impressed.  As Martha says, this is a good thing.
JASON MORAN begins the next segment with his newest,
SAME MOTHER CD.   We played the beautiful, fragile
ballad  “Aubade,” a duo with Marvin Sewell on acoustic
guitar and Moran on piano. Performed with grace,
delicacy and texture.  Then the Mal Waldron classic
“Fire Waltz,” which Moran opens with a traditional 
classical approach then the time change into anything
but a waltz.  Moran’s interpretation layered, tempered
with signature subtlety. There is so much going on
here with Monk phrasing and Waldron exploration.  At
times, Moran will blend Debussy romaticism with
Sewell’s  slide guitar  blues continuum. A most
fascinating interesting interpretation. This Moran is
most willing to take chances,  his left brain moving 
sideways with much success. Mal Waldron’s original
appeared on the 1961, THE QUEST on Prestige with two
of my favorites,  Eric Dolphy and ‘my man’ Booker
Ervin- performing in Monk 3/4 lock step. Moran’s
version accentuates and shine from the original. A
Utopian Waldron modern premise surrounded b black and
white Truffeaut new French realism. Remember this was
the very hip neo modern sixties with Karoac, Mailer,
Burroughs, Playboy sensibiltiy, where jazz was
considered true, real and hip. You were cool, if you
were hip! Chet Baker was a part of that realism and 
“Status Seeking.”is a precursor of modern technology. 
JOE GILMAN follows from his new Sunnyside release,
played “There Will Be No Tomorrow,” a Brubeck original
as Gilman adds Spanish hyperbole, a traditional flair
to this robust very romantic dirge.  Joe Gilman
perpetuates Brubeck musicale to Hyperion classic. No
one has drawn so much out of Brubeck’s music as Joe
18 year old pianist, phenom,   ELDAR is next with his
debut on Sony Classical.   When listening to his ‘fast
brain’ version of “Sweet Georgia Brown.” This young
man can control  the keyboards.   He has all the
dynamic licence to excoriate a lesser known entity
called pop, as he  soars on this new CD.    We played
“Point Of View ” with saxophonist  Michael Brecker.
And concluded this segment on the PIANO as  ROGER
wonderful solo work by Kellaway.   
PATRICIA BARBER and her most recent CD,   LIVE: A
FORTNIGHT IN FRANCE begin the second hour of SAJS with
“Gotcha,” a hypochondriac foil for high anxiety. 
Watch it for the foibles of the New Society. Next is a
Parisian  refrain, “Dansons La Gigue,”  for this is a
salute to the  French torch songs of lost loves,
battered relations and illicit affairs, adieu, adieu,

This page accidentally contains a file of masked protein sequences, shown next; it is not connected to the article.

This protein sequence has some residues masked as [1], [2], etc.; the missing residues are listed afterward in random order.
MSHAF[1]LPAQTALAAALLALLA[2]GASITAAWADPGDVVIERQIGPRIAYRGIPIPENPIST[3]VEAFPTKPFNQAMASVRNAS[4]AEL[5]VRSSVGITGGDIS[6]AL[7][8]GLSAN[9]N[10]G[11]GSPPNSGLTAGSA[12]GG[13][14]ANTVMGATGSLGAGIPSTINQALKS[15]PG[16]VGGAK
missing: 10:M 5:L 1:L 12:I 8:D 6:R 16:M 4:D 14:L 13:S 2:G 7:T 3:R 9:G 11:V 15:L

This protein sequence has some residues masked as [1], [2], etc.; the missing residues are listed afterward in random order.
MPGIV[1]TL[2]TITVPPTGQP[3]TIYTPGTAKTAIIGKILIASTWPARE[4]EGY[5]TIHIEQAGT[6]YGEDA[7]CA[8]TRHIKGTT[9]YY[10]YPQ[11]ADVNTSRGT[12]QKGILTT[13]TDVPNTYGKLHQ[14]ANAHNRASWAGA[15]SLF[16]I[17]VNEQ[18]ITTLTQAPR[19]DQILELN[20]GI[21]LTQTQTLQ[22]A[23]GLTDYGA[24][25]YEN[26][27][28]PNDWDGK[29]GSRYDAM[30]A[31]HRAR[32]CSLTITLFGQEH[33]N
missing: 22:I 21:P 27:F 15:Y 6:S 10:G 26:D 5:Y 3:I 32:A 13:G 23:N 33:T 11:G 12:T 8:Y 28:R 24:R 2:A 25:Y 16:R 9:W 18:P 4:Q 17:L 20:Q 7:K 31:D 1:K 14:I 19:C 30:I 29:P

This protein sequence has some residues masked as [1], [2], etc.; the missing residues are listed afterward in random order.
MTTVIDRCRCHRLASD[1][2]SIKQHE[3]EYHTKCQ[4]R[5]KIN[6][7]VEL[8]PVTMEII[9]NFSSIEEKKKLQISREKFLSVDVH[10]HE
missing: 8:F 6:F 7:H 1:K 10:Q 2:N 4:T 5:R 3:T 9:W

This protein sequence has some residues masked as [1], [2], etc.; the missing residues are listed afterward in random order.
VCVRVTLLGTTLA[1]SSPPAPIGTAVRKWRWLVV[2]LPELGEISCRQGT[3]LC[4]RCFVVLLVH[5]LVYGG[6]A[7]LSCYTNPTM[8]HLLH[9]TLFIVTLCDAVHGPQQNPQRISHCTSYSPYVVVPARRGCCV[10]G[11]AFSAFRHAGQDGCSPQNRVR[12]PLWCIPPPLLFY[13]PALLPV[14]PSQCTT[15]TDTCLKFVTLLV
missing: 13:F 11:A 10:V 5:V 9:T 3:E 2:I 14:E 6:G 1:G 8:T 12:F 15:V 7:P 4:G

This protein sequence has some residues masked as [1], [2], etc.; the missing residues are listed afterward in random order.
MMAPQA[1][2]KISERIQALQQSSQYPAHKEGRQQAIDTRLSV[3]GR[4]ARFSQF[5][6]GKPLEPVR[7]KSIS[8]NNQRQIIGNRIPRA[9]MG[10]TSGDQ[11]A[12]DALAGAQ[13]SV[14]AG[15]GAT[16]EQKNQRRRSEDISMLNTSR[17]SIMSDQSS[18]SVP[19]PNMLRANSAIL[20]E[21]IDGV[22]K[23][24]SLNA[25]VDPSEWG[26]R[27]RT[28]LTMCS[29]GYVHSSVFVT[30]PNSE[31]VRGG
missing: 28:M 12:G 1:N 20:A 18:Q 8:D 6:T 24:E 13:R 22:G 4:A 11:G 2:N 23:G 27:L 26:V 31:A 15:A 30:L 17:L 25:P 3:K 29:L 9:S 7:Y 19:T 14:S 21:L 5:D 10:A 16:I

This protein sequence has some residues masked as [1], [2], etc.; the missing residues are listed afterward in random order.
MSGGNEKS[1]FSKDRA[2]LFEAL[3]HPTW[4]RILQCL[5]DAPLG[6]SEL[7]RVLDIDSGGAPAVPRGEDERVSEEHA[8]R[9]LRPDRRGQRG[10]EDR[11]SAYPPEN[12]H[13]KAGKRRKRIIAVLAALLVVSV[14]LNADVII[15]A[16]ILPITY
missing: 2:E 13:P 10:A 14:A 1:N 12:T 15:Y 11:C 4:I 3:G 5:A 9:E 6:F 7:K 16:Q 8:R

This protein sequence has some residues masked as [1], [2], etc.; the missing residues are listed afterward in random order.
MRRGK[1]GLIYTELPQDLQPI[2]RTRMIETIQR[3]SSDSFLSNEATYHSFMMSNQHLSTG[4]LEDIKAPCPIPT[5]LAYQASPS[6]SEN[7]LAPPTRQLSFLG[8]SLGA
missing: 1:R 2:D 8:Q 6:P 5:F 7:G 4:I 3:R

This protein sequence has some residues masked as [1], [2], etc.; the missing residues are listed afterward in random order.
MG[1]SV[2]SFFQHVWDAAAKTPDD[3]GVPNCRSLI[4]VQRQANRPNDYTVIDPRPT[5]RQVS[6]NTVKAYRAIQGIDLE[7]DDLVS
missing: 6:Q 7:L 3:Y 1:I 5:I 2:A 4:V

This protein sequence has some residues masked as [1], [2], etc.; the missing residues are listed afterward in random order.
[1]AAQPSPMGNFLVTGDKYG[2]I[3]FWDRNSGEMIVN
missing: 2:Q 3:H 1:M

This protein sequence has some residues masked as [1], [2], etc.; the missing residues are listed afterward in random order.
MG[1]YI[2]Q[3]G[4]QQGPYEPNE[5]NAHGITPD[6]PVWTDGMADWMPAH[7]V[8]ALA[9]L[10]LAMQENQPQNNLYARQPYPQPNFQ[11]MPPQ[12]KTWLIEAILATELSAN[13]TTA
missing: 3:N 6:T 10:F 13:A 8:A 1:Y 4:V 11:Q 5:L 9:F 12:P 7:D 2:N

NINA SIMONE is heralded next with a remastered 
release of a 1982 classic, FODDER ON MY WINGS.  We
played the heady French, “Vous Etes Seuls, Mais Je
Desires, Etre Avec Vous,” by Nina Simone’s ,
incomparable way  before her own time.   Simone was a
remarkable  talent, embraced by the world. She was an
integral part of my time to be programmed on jazz as
well as underground radio.  Free, open and majestic,
this CD is so poignant, the aegis of her career! 
with Le Hot Club music. This’ ll broil within musty
Parisian cabarets along the Seine, especially with
Django Reinhardt’s “Nuages.” and  gloomy French
cinema.  Evingson’s deep throaty excoriations will bid
adieu to the flesh, to love, to life affirming energy.
 The Clearwater Hot Club is commended  on this
selection .   
A more modern guitar form in the NELS CLINE SINGERS
begins the  last segment with “The Ballad Of Devin
Hoff” from the progressive Cryptogramophone release
THE GIANT PIN. Devin Hoff,  the bass player on this
CD.   Scott Amendola , drummer, also plays an immanent
part, on this song, evidential in it;s scope and
magnatude. This is not just regular proforma, this is
Jimi Hendrix on a free ride, for the ghosts of Miles
and Jimi are with Mr Cline. 
BRUCE A.  HENRY is next with a Gil Scot Heron/John
Coltrane tune, “Equinox.”  Henry sound like Donny
Hathaway, which got my attention. Different singer,
more progressive and salutary in the material
presented on this CD, Freddi Hubvbard, Langston
Hughes, Mongo and some originals, bruce  a. henry has
got it down with an urbane sophisticated soulful
CAROLYN  LEONHART is next with her release, NEW 8TH
DAY on Sunnyside Records and an original “No
Moonlight.”Leonhart has a delicacy and along with very
hip arranging by husband, arranger and saxophone
player Wayne Escoffery makes this a very groovy post
modern CD. It has that ‘one on one’ intimacy, as if
you’re sitting in on this performance and it’s
apparent on “Whisper Not,” a delicate, yet  soulful
arrangement.    And Strayhorn’s “Daydream” is special.
 Finally, GARY BURTON and this very young, talented,
newly assembled ensemble of Julian Lage, Vadim
Naselovskyi, James Williams and Lugues Curtis
concludes this segment with  the hip smooth “Walkin To
The Music” and a repose to “Fuga.” with Burton on full
four mallet throttle, some sort of Spanish baroque 
Bye for now.

Dick Crockett
“The Voice” 88.7fm
4623 T Street, Suite A
Sacramento, Ca. 95819-4743